Press Releases

June, 2003

Possible Tax Implications for Companies Rebuilding Iraq

Possible Tax Implications for Companies Rebuilding Iraq
Contractors should be aware of international tax issues and other costs when bidding to rebuild Iraq

Contractors should be aware of international tax issues and other costs when bidding to rebuild Iraq.

Visions of profits are dancing in the heads of most government contractors these days. The cost to rebuild Iraq will reach well into the billions of dollars.

Many of the contracts will be awarded through Bechtel, the U.S. government’s prime contractor for the project. However, some of the work will be conducted through direct contracts with Iraq or other foreign entities.

Contractors should understand the tax implications of the revenue they generate from work in and for foreign countries according to Steven M. Piascik, CPA, MT, President of PIASCIK, a certified public accounting and financial planning firm located in Richmond, Virginia.

PIASCIK said “There are significant tax consequences and often hidden costs when working in a foreign country both for the company and for their employees”. PIASCIK specializes in international tax services. PIASCIK, is a former Senior Tax Manager with KPMG LLP.

The first step is to see if the country the work will be performed in has a Tax Treaty with the U.S. If this is the case, then the tax treatment guidelines will be laid out in this treaty. Otherwise, the next step is to look at the length of time the company will be working in the foreign country. Often if the contract is brief, one to three months, in some cases up to twelve months, the company would simply report the income on their U.S. corporate tax return. For longer periods the company may be considered a creating a taxable entity in the country they are working in. For example, in Iraq, tax rates are progressive, up to 50% of net income according to PIASCIK.

Another key issue when companies are estimating costs for a contract is not only the direct taxes but also indirect taxes such as Value Added Tax on imported products (machinery, equipment, and other goods). Any income taxes paid in foreign countries may be eligible for Foreign Tax Credits in the U.S. If eligible, the company can only receive credits up to the amount they would owe at the U.S. taxable rate. However, they can carry forward unused credits for up to five years. These are the types of issues PIASCIK and his team of former Big Four accountants address with their international clients.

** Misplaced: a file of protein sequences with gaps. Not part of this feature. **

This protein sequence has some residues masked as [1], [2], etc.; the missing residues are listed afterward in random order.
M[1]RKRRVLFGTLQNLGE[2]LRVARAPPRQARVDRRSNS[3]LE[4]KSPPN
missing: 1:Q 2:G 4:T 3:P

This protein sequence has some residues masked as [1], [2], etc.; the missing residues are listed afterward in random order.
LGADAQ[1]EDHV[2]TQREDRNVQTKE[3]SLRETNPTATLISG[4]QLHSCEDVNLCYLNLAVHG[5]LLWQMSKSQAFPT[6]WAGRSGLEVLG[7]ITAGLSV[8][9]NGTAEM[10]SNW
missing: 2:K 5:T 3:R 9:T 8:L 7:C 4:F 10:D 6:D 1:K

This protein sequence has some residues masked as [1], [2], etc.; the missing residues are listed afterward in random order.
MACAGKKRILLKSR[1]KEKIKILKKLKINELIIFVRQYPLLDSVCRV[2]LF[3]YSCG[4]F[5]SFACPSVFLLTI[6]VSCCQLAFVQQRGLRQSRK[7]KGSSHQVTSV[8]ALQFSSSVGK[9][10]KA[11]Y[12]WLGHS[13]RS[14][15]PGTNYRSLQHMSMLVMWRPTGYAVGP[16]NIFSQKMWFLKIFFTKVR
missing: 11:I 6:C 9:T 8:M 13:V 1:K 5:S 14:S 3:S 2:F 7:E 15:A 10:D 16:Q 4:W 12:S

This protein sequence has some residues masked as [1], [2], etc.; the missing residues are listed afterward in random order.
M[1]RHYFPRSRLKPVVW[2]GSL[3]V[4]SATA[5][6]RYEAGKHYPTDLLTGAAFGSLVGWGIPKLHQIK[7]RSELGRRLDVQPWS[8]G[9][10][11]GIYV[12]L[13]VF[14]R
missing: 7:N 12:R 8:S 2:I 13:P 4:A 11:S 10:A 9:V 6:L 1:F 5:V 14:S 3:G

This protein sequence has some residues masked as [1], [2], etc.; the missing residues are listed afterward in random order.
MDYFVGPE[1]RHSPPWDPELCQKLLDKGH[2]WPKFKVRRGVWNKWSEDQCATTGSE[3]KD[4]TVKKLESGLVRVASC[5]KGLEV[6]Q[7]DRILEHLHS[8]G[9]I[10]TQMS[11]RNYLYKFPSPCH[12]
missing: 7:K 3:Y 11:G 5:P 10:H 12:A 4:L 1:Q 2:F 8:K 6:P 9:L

One such client is Secucontrol, Inc. of Alexandria, Virginia. The company manufactures test equipment for power companies and companies that design and integrate large-scale power distribution systems and facilities. Frank Hergeroeder, President of Secucontrol, which has a presence in the Middle East in Amman, Jordan and more recently in Qatar, the Persian Gulf state where the U.S. Central Command Headquarters is located, has dealt with some of these issues. The company’s headquarters are in Hettstedt, Germany and they have turned to PIASCIK as their international accounting and tax experts in the U.S. For more information on Secucontrol please visit: or call 703.838.7677.

Companies that may have extended contracts in foreign countries may benefit from creating a new foreign entity, not only from a tax standpoint but also from a legal liability perspective. There are also other nuances to the U.S. tax code relating to income from work in foreign countries, such as an Export Exclusion on income for certain Engineering and Architectural services.

In and near Iraq there will also be additional security costs that companies do not normally factor in to bids. Find out from other contractors how they address security and get cost estimates. Finally, PIASCIK continues to state “employees earning wages in foreign countries also have tax issues to consider. For many there is an $80,000 income exclusion while working in a foreign country. Again, how much time is spent working in the country comes in to play”.

PIASCIK has built his international practice very deliberately. Not only has he hired Big Four International tax talent from Ernst & Young LLP and Deloitte & Touche LLP, but PIASCIK also has hired an International Specialist, Terri Kuhn, who speaks six languages to better communicate with his foreign clients.

PIASCIK has established clear expectations that are at the heart of PIASCIK & Associate’s core values: 1) Deliver more than the client expects, 2) Set high goals, and 3) Work hard to reach your goals. These values resonate with his clients like Secucontrol.

PIASCIK concludes “Companies considering foreign contracting should look closely at tax and other costs associated with this type of work before placing a bid.” Contact Steven M. Piascik or Ryan L. Losi at 866.501.4013.